The library or the Central State
Normal school at Lock Haven is well
selected and tbe boons are easily ac
cessible. Tbe library rooms are said to
be handsomer tban those of any Normal
school in the state. Tbe remarkable
success of the school's debating team in
the Inter-Normal debates is due in a
large measure to the library. Tbe
spring term opens April 4th. Write
the principal for a catalog.'
Eggs for Hatching Thorough
bred barred Plymouth Rooks. T. H.
Stevenson, Route 2, Reynoldsvllle.
The Peoples Bargain store offers
great bargains in men's, boys' and
children's up-to-date shoos. A. Katzen.
There Is a rumor to the effect that
the B., R & P. R'y contemplates in
stalling motor oar servioe between Du
Bois and Punxsutawney and DuBoia
Millinery opening at
Miller's on Friday and
Mrs. L. P.
i The Tennesseeans Address Was
a Masterpiece of Diction.
The leoture of Senator Robert L.
Taylor In Assembly ball Saturday even
ing was a masterpiece of rhetoric and
diction, an idyll ol tbe southland that
transported his bearers from tbe bubub
of modern commercial warfare to a
misty mld-reglon of fancy anc. content
ment. Taylor has no superior in piat
form eloquence, bis well modulated
tones penetrated to every part of the
hall, and while there were few out
bursts of enthusiasm, there was many
a genial smile and laugb at bia mellow
and kindly humor. A red-blooded
youth Vnlght wonder at his warning
note to young men to "keep out of
politics." but "SeRHtor Bob" has been
in that game for thirty years or more,
never missing a chance to run fur office,
and surely ought to know. Aside from
a few brief passages, tbe lecltye had
little to do with practical life, seeming
more like a chapter from another
"Dream Life" In which tbe shades ol
southern characters floated before an
audience lulled by tbe music of Taylor's
This Is the last of tbe five numbers
ot the publio school lecture course. As
a whole the numbers were selected
more with a desire to please the
popular taste than the personal prefer
ences of those who arranged tbe course.
In this way it was singularly success
ful. But there are a tew who cannot
repress a wish that It bad included a
few men live and virile enough to stir
up tbe people In Tlllmanerquo style.
We have an idea that tbe uay ot tbe
stereotyped lecture, no matter how
gracefully delivered and a sthetlcally
correct, is past.
A GENTLEMAN FROM MISSISSIPPI.
Story of the Interesting Comedy of
Washington Life That Ran All Last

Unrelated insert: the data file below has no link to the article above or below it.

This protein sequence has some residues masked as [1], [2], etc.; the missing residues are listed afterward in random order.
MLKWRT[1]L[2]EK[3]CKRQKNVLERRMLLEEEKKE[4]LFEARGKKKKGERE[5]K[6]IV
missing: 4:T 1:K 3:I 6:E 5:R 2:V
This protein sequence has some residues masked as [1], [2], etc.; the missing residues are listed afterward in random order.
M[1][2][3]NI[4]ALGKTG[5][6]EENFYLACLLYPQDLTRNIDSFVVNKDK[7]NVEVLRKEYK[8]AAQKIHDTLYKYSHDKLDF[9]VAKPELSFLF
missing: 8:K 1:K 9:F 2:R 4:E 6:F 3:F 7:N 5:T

Season in New York City and Will
Be Played Here April 7th.
Singularly human Is the story told
by Hairison Rhodes and Thomas A
Wise in their, new "national oomedy,"
"A Gentleman from Mississippi,"
which will be acted Thursday evening,
AprH 7th, in the Adelphl Theater, by
tbe Messrs. William A. Brady aLd
Joseph R. Grismer's special cast,
beaded by Robert A. Fischer and Hans
Robert. It Is a story that Is duplicated
year after year in the busy social and
official circles of the national capl ol,
and it Illustrates anew the lesson that
has so often been pointed out in the
editorial columns of the dally press
that a certain social' Impressment goes
a long way toward official success in
the case of new-comers in the city
where the nation's lawa are made.
Death of Former Citizen.
William J. Heckman, a brother of
J. Heckman, 'of Reynoldsvllle, and a
former resident of Reynoldsvllle, died
at Broad Top, Bedford Co. March 19,
11)10, and his body was brougnt to
Reynoldsvllle for interment Sunday.
Tbe funeral Bervlce was held at the
home of J. Heckman on Main street
at 2 30 Sanday afternoon, three minis
ters, Rev. Messrs. A. Jj Meek, J. F.
Black and Swartz, of Altoona, taking
part in the service. Burial was made
in tbe Reynoldsvllle cemetery under
direction of Henry Prlester. The
deoeased was 67 years old. He was a
veteran of the civil war.
A Man oi Iron Nerve.
Indomitable will and tremendous
energy are never found where stomach,
liver, kidney and bowels are out of
order. If you want these qualities and
the success they bring, use Dr. King's
New Life Pills, the matchless regu
lators, for keen brain and Btrong body.
25o at H. L. McEntire's.
Card of Thanks.
We wish to thank our friends and
neighbors for their kindness during tbe
death of our brother and uncle, William
Heckman. J. Heckman and Family.
Lace Curtains and Portiers
Are our specialty, but we carry the
Kirsch lace curtain and over drape
rods, both single and double; also por
tler and sash curtain rods.
C. R Hall.
Attendance at the Business Men's
Association last night was bo large tha',
the big banquet hall of the I. O. O. F
building bad to be used. Lack of space
prevents reporting the meeting this
We have some dainty soft-sole shoes
for babies 25, 35 and 50 cents. Adam a.
Drop In at Flo Best's millinery store
to-day and see the new Easter display.